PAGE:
HACKENSACK, N.J. — In 2010, a young singer in an Armenian Church choir named Sibil captured the attention and hearts of Turkey’s population. The headlines read “For the first time an Armenian singer is being heard in the streets of Istanbul.”
Sibil and her sister, Garin, were born in Istanbul with a family name that was changed from Torosyan to Pektorosoglu. She was named after the well-known Armenian writer Zabelle Asadour, whose penname was Sibil. Her father, Garbis, a goldsmith, was born in Istanbul while her mother, Mari, has a Sepastatsi/Tokatsi background.
The first music notes that Sibil was exposed to were the prayers and hymns of the Armenian Church, since her father would take her to church every Sunday morning as a child. Her talent and love for music were discovered by her parents when Sibil would come home and sing and recite the prayers she had just heard during the church services. However, the opportunities were not there for young Sibil to develop a strong foundation in music.
Sibil attended Mihitaryan elementary school in Istanbul and then studied finance. Currently, she works in a financial institution. But her passion for music never faded. Since1991 she has been a member and lead soloist of St. Vartanantz Choir in Istanbul. Her break came in 1999 when she appeared on stage in the production of Dikran Chookhajian’s musical comedy “Leblebiji,” which was sponsored at the time by the Istanbul Esayan Alumni. It was in that production that she met one of Istanbul’s most respected modern-day composers and musicians, Majak Tosikyan. Tosikyan composed several songs and Sibil sang these songs in such inspiring ways that she became his best Armenian music interpreter.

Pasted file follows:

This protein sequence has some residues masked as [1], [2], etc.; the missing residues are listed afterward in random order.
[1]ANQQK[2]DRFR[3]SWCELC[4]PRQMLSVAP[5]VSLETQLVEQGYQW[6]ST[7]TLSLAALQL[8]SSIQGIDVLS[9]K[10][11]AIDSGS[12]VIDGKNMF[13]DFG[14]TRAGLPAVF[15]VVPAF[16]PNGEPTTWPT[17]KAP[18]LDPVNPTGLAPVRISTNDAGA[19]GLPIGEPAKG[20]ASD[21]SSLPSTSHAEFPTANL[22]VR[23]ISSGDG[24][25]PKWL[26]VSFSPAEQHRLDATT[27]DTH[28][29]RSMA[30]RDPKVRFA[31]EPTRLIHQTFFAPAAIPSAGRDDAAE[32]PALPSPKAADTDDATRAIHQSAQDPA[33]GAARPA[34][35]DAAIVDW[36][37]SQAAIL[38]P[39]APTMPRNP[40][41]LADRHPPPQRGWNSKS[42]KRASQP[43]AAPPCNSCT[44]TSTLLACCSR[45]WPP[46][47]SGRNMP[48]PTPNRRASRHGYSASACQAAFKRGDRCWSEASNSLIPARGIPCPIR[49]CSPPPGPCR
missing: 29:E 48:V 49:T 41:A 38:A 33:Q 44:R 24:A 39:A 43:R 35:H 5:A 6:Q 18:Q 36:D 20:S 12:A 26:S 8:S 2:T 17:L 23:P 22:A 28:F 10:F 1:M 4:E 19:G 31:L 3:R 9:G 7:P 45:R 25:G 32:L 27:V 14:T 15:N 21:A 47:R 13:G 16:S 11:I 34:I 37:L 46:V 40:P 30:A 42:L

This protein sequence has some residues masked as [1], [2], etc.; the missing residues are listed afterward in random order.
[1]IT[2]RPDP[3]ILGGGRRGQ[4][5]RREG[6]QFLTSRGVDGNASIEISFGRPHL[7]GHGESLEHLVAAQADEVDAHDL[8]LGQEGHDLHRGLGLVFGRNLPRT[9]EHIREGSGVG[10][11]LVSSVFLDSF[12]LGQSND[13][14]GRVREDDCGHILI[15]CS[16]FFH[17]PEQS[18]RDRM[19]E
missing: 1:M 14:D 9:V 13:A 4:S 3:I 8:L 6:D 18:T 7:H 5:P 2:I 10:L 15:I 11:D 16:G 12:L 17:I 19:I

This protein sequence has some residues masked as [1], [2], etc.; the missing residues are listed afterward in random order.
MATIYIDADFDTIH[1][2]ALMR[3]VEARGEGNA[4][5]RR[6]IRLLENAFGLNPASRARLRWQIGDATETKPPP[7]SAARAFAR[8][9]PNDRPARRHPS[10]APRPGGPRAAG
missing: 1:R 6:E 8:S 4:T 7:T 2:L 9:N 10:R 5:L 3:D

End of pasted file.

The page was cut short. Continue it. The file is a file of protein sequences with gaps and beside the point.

In 2010, Sibil realized her lifelong dream — her CD was released with 11 songs, produced with the help of Armenian, Greek and Turkish artists. The songs Namag, Desnem Ani’n oo Nor Mernem, Giligya, Im Anoush Davigh, Oror, Hisus, Der Voghormia, Tzarav Seri, Gyanki mi Hamar,Siro Tzayni and Nayem were echoed through the streets of Istanbul. People liked what they heard.
Sibil’s voice continued to ring on the Armenian stage in Istanbul, in the Armenian churches as well as in the Holy Cross Armenian Church on the Island of Akhtamar. Some of Sibil’s songs were released as videos and attracted thousands of Turkish and Armenian fans. Turkey’s leading private TV channels as well as the country’s state-run broadcaster have broken new ground in airing Armenian music videos on popular stations for the first time in Turkey’s history. Sibil’s videos appeared also on YouTube exposing her unique voice and style to a larger audience all over the world.